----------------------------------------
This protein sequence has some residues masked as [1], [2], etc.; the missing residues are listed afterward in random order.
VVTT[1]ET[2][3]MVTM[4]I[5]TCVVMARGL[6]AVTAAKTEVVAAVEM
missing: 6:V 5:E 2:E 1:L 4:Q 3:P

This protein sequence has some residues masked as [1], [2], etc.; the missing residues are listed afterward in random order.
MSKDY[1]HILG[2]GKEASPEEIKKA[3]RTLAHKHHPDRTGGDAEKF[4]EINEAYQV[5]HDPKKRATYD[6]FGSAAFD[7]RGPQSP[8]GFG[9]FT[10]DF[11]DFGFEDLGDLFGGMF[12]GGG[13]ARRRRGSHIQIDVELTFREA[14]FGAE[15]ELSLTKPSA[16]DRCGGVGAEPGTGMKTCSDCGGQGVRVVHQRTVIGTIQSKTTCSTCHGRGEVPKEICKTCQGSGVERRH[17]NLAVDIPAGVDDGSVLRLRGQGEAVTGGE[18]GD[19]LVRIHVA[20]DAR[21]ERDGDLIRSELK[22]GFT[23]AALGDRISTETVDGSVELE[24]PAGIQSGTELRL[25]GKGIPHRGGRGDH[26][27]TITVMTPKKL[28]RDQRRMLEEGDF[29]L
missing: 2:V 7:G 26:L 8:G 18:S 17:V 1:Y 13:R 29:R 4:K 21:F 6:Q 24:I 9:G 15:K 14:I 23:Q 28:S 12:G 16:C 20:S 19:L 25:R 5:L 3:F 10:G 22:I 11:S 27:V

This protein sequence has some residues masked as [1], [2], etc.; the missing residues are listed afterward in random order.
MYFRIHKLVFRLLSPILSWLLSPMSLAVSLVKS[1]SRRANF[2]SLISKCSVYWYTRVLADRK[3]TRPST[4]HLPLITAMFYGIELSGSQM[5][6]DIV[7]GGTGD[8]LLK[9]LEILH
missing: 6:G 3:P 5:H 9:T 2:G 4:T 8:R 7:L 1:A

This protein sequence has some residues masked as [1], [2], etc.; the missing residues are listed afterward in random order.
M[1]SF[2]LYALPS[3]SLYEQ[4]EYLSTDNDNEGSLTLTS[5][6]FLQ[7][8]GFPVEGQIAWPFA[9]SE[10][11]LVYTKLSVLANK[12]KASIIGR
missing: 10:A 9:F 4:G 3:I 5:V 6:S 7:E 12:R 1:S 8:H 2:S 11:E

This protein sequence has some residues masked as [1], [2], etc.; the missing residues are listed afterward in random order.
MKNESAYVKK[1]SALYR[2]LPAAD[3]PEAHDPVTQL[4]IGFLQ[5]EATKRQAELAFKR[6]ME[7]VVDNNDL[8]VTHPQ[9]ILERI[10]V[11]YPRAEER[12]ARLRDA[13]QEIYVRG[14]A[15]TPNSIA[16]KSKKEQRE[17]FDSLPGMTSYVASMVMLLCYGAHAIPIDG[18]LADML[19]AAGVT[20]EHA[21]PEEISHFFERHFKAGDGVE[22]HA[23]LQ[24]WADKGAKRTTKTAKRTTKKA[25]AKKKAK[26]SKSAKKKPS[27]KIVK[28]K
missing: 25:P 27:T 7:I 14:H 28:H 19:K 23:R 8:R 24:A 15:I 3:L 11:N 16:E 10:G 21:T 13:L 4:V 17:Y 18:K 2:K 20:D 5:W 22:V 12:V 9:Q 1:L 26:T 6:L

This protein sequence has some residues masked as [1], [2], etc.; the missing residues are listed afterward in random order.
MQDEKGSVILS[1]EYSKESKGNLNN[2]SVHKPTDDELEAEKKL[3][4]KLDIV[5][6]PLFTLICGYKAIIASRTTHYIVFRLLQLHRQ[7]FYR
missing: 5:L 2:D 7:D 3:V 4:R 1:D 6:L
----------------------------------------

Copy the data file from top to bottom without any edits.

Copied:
This protein sequence has some residues masked as [1], [2], etc.; the missing residues are listed afterward in random order.
VVTT[1]ET[2][3]MVTM[4]I[5]TCVVMARGL[6]AVTAAKTEVVAAVEM
missing: 6:V 5:E 2:E 1:L 4:Q 3:P

This protein sequence has some residues masked as [1], [2], etc.; the missing residues are listed afterward in random order.
MSKDY[1]HILG[2]GKEASPEEIKKA[3]RTLAHKHHPDRTGGDAEKF[4]EINEAYQV[5]HDPKKRATYD[6]FGSAAFD[7]RGPQSP[8]GFG[9]FT[10]DF[11]DFGFEDLGDLFGGMF[12]GGG[13]ARRRRGSHIQIDVELTFREA[14]FGAE[15]ELSLTKPSA[16]DRCGGVGAEPGTGMKTCSDCGGQGVRVVHQRTVIGTIQSKTTCSTCHGRGEVPKEICKTCQGSGVERRH[17]NLAVDIPAGVDDGSVLRLRGQGEAVTGGE[18]GD[19]LVRIHVA[20]DAR[21]ERDGDLIRSELK[22]GFT[23]AALGDRISTETVDGSVELE[24]PAGIQSGTELRL[25]GKGIPHRGGRGDH[26][27]TITVMTPKKL[28]RDQRRMLEEGDF[29]L
missing: 2:V 7:G 26:L 8:G 18:S 17:V 1:Y 13:R 29:R 4:K 21:F 6:Q 24:I 9:G 15:K 14:I 23:Q 28:S 12:G 16:C 20:S 19:L 25:R 5:L 3:F 10:G 22:I 11:S 27:V

This protein sequence has some residues masked as [1], [2], etc.; the missing residues are listed afterward in random order.
MYFRIHKLVFRLLSPILSWLLSPMSLAVSLVKS[1]SRRANF[2]SLISKCSVYWYTRVLADRK[3]TRPST[4]HLPLITAMFYGIELSGSQM[5][6]DIV[7]GGTGD[8]LLK[9]LEILH
missing: 6:G 3:P 5:H 9:T 2:G 4:T 8:R 7:L 1:A

This protein sequence has some residues masked as [1], [2], etc.; the missing residues are listed afterward in random order.
M[1]SF[2]LYALPS[3]SLYEQ[4]EYLSTDNDNEGSLTLTS[5][6]FLQ[7][8]GFPVEGQIAWPFA[9]SE[10][11]LVYTKLSVLANK[12]KASIIGR
missing: 10:A 9:F 4:G 3:I 5:V 6:S 7:E 12:R 1:S 8:H 2:S 11:E

This protein sequence has some residues masked as [1], [2], etc.; the missing residues are listed afterward in random order.
MKNESAYVKK[1]SALYR[2]LPAAD[3]PEAHDPVTQL[4]IGFLQ[5]EATKRQAELAFKR[6]ME[7]VVDNNDL[8]VTHPQ[9]ILERI[10]V[11]YPRAEER[12]ARLRDA[13]QEIYVRG[14]A[15]TPNSIA[16]KSKKEQRE[17]FDSLPGMTSYVASMVMLLCYGAHAIPIDG[18]LADML[19]AAGVT[20]EHA[21]PEEISHFFERHFKAGDGVE[22]HA[23]LQ[24]WADKGAKRTTKTAKRTTKKA[25]AKKKAK[26]SKSAKKKPS[27]KIVK[28]K
missing: 25:P 27:T 7:I 14:H 28:H 19:K 23:R 8:R 24:A 15:I 3:L 11:N 16:E 10:G 21:T 13:L 4:V 17:Y 18:K 2:K 20:D 5:W 22:V 12:V 9:Q 1:L 26:T 6:L

This protein sequence has some residues masked as [1], [2], etc.; the missing residues are listed afterward in random order.
MQDEKGSVILS[1]EYSKESKGNLNN[2]SVHKPTDDELEAEKKL[3][4]KLDIV[5][6]PLFTLICGYKAIIASRTTHYIVFRLLQLHRQ[7]FYR
missing: 5:L 2:D 7:D 3:V 4:R 1:D 6:L